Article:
These Stickers Display Sun Damage and Air Pollution in Real Time
That's why San Francisco-based startup LogicInk is creating simple, stick-on sensors that give you live feedback about some of the nastier elements in the environment.
Their first product, LogicInk UV, can detect harmful ultraviolet (UV) rays, which can increase your risk of skin cancer. Like a mood ring, the two circles on the sticker change color based on your UV exposure at the moment and your cumulative exposure over the course of a day, factoring in your sunblock. That way, you know when to re-apply sunscreen, go inside, seek shade or cover up. The waterproof stickers are already on the market and can be worn all day and discarded after use.
LogicInk recently launched a Kickstarter to raise funds for its other wearables in the pipeline. The developers are creating ones that display your levels of hydration, blood alcohol concentration and temperature. They also have a prototype that can indicate harmful air pollutants.
"We started LogicInk with the realization that we could use programmable materials—the ink—instead of electronics to take wearables to the next level of adoption," Carlos Olguin, the co-founder and CEO of LogicInk, told EcoWatch.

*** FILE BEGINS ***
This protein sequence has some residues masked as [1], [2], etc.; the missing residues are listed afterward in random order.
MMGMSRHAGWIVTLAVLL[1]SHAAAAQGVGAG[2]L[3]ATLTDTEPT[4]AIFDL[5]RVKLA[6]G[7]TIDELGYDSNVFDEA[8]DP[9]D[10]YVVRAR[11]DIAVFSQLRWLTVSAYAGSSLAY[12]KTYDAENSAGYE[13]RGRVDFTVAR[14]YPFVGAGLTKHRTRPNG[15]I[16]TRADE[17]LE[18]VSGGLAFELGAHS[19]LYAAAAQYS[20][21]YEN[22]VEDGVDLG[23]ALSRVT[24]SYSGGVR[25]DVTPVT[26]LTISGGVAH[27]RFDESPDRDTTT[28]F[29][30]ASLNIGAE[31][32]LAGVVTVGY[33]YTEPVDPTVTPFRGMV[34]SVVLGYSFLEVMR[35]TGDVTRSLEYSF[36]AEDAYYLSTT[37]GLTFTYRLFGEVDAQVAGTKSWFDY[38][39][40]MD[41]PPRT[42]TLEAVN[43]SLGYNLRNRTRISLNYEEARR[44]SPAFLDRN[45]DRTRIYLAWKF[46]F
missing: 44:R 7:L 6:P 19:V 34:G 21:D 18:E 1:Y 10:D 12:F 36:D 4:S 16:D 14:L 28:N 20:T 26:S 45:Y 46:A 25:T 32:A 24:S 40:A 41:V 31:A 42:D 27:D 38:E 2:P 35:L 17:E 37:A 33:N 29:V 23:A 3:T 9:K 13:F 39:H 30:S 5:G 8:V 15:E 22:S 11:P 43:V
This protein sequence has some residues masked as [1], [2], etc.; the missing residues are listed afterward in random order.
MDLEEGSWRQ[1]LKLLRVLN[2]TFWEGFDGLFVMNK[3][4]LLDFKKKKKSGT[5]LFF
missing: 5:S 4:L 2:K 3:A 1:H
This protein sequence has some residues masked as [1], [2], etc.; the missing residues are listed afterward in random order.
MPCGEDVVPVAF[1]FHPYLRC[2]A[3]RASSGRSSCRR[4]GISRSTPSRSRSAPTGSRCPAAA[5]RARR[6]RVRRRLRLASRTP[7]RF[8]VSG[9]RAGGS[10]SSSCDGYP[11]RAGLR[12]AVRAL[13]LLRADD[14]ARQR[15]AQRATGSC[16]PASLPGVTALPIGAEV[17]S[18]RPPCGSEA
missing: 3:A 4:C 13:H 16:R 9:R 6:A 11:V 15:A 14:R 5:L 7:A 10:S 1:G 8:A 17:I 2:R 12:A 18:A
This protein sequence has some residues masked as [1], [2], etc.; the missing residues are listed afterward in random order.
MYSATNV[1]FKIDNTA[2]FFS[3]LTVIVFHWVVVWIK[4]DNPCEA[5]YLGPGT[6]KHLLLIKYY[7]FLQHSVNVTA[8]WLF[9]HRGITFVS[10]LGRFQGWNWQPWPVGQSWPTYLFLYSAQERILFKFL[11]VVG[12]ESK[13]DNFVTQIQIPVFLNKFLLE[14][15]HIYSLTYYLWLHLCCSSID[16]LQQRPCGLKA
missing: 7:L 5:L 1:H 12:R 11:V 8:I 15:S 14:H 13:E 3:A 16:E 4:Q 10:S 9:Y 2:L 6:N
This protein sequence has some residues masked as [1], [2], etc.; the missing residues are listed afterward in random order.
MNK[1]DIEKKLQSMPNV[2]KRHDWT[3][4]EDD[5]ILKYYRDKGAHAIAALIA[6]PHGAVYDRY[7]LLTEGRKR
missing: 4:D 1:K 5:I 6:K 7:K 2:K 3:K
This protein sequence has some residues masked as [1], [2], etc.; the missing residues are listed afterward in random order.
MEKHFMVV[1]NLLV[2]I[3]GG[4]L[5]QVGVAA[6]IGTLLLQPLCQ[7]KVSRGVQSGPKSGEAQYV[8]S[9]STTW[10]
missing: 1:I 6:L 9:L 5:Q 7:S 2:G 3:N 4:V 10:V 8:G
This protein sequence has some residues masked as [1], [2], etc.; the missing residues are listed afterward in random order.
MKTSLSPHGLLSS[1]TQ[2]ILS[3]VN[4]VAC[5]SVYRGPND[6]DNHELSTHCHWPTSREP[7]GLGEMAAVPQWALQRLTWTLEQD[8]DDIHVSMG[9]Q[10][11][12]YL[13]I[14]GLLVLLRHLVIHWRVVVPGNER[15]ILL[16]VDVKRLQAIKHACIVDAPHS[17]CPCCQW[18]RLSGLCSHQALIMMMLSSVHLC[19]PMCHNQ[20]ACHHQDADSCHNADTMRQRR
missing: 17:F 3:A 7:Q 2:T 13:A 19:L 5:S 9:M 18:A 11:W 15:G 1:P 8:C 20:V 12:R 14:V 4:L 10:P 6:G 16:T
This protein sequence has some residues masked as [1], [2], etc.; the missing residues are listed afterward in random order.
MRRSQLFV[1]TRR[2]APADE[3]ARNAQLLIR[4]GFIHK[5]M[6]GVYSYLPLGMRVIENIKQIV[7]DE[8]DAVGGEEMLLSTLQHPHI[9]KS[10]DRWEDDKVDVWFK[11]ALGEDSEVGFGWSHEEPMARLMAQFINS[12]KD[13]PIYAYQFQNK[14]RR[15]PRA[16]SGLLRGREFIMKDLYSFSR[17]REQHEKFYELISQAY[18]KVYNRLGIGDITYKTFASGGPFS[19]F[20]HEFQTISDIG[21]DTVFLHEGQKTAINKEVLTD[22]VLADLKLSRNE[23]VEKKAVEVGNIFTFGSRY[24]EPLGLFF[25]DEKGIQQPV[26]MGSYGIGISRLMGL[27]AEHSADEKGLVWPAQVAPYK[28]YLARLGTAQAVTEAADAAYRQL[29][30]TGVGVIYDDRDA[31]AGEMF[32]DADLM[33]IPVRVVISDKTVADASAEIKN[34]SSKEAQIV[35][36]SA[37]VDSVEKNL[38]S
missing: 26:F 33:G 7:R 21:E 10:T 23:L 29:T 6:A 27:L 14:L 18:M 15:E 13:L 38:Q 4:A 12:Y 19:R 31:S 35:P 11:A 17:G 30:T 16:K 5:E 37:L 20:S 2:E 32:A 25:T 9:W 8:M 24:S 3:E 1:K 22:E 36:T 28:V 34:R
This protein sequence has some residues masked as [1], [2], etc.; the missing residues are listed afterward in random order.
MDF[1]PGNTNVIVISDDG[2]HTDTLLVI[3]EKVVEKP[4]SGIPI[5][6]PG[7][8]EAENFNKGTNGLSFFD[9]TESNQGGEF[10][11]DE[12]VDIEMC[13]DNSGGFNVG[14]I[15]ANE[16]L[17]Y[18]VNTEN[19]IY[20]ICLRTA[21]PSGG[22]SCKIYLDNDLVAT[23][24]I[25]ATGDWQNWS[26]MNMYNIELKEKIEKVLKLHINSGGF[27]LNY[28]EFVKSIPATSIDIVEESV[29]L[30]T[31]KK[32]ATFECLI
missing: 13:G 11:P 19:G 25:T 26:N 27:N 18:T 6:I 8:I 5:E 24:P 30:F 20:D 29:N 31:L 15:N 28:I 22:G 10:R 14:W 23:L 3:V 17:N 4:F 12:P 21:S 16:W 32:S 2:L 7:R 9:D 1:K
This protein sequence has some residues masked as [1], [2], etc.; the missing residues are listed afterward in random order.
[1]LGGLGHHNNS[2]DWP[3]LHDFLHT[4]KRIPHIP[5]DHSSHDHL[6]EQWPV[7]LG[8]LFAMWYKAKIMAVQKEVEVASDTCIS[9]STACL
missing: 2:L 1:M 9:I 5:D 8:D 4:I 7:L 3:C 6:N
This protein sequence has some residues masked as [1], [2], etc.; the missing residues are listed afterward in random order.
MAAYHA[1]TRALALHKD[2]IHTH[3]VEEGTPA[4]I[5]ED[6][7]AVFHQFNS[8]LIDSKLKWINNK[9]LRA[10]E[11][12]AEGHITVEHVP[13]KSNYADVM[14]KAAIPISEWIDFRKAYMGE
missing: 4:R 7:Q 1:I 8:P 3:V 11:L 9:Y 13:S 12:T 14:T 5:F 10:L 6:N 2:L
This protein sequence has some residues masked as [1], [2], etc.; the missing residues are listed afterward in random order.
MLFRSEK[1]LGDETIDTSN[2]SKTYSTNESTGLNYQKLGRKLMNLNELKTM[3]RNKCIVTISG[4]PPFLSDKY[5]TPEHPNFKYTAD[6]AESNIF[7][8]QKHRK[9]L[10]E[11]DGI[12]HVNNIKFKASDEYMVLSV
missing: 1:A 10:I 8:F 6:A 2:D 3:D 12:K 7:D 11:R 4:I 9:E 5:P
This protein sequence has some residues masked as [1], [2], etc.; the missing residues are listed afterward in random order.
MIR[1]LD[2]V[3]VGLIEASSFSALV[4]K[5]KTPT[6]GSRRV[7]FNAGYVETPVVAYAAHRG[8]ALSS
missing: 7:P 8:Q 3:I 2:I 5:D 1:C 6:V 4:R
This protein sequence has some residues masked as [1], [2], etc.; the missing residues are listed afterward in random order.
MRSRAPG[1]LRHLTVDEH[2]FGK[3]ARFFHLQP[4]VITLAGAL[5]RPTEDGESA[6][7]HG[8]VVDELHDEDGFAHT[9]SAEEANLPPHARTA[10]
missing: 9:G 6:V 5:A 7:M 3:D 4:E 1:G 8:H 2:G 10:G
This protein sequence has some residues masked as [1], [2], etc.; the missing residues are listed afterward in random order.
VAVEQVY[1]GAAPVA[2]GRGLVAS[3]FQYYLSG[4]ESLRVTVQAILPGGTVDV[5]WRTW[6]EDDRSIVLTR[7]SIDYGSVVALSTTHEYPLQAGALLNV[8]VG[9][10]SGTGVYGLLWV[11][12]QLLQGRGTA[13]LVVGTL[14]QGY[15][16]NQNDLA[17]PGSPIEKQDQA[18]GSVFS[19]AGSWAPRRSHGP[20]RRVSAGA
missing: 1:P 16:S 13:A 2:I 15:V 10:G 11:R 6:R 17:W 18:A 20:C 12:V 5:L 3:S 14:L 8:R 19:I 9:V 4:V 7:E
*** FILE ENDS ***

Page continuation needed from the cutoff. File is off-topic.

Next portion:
Olguin said he wanted to create an alternative to electronic wearables, which can be cumbersome, unaffordable or too complicated to use, and "yet many people still want to learn more about what's going on in their body or environment."
Another plus with their patch is you don't have to hook it up to another electronic device, like a smartphone, to read your stats. Although, if you like that option, the company is working on a mobile app that allows you to scan the sticker to track your exposure history.
Olguin added that he wants to give people more options to live "a healthier and longer life."
At a E14 presentation in May, Olguin said the company has already raised $1 million in pre-seed funding and is looking for more investment.
Watch their Kickstarter video here:
To save the planet, we must save the Amazon rainforest. To save the rainforest, we must save its indigenous peoples. And to do that, we must demarcate their land.
A new EarthxTV film special calls for the protection of the Amazon rainforest and the indigenous people that call it home. EarthxTV.org
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EcoWatch Daily Newsletter
By Anke Rasper
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